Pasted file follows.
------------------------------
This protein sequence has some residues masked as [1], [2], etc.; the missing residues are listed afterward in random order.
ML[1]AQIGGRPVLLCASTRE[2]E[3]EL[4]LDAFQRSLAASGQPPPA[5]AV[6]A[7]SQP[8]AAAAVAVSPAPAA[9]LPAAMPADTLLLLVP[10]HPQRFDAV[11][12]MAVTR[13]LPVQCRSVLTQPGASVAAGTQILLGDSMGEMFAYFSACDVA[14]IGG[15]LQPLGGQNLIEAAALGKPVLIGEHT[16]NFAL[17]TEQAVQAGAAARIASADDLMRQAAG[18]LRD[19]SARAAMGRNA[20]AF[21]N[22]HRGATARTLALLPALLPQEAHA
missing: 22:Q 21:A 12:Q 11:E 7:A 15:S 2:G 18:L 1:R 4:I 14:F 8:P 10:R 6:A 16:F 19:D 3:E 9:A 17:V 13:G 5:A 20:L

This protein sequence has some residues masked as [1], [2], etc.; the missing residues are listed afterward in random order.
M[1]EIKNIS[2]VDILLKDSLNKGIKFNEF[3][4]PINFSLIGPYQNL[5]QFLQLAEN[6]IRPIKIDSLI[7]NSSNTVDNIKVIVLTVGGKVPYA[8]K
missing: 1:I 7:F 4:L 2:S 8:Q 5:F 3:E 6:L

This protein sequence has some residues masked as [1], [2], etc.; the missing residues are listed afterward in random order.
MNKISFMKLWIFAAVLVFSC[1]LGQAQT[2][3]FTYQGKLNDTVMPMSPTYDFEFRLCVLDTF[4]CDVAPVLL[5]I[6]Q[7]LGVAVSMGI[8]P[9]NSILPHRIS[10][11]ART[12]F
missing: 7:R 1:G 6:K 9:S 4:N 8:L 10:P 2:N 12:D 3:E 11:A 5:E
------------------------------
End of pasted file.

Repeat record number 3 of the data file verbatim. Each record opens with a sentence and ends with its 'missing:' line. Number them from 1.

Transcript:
This protein sequence has some residues masked as [1], [2], etc.; the missing residues are listed afterward in random order.
MNKISFMKLWIFAAVLVFSC[1]LGQAQT[2][3]FTYQGKLNDTVMPMSPTYDFEFRLCVLDTF[4]CDVAPVLL[5]I[6]Q[7]LGVAVSMGI[8]P[9]NSILPHRIS[10][11]ART[12]F
missing: 7:R 1:G 6:K 9:S 4:N 8:L 10:P 2:N 12:D 3:E 11:A 5:E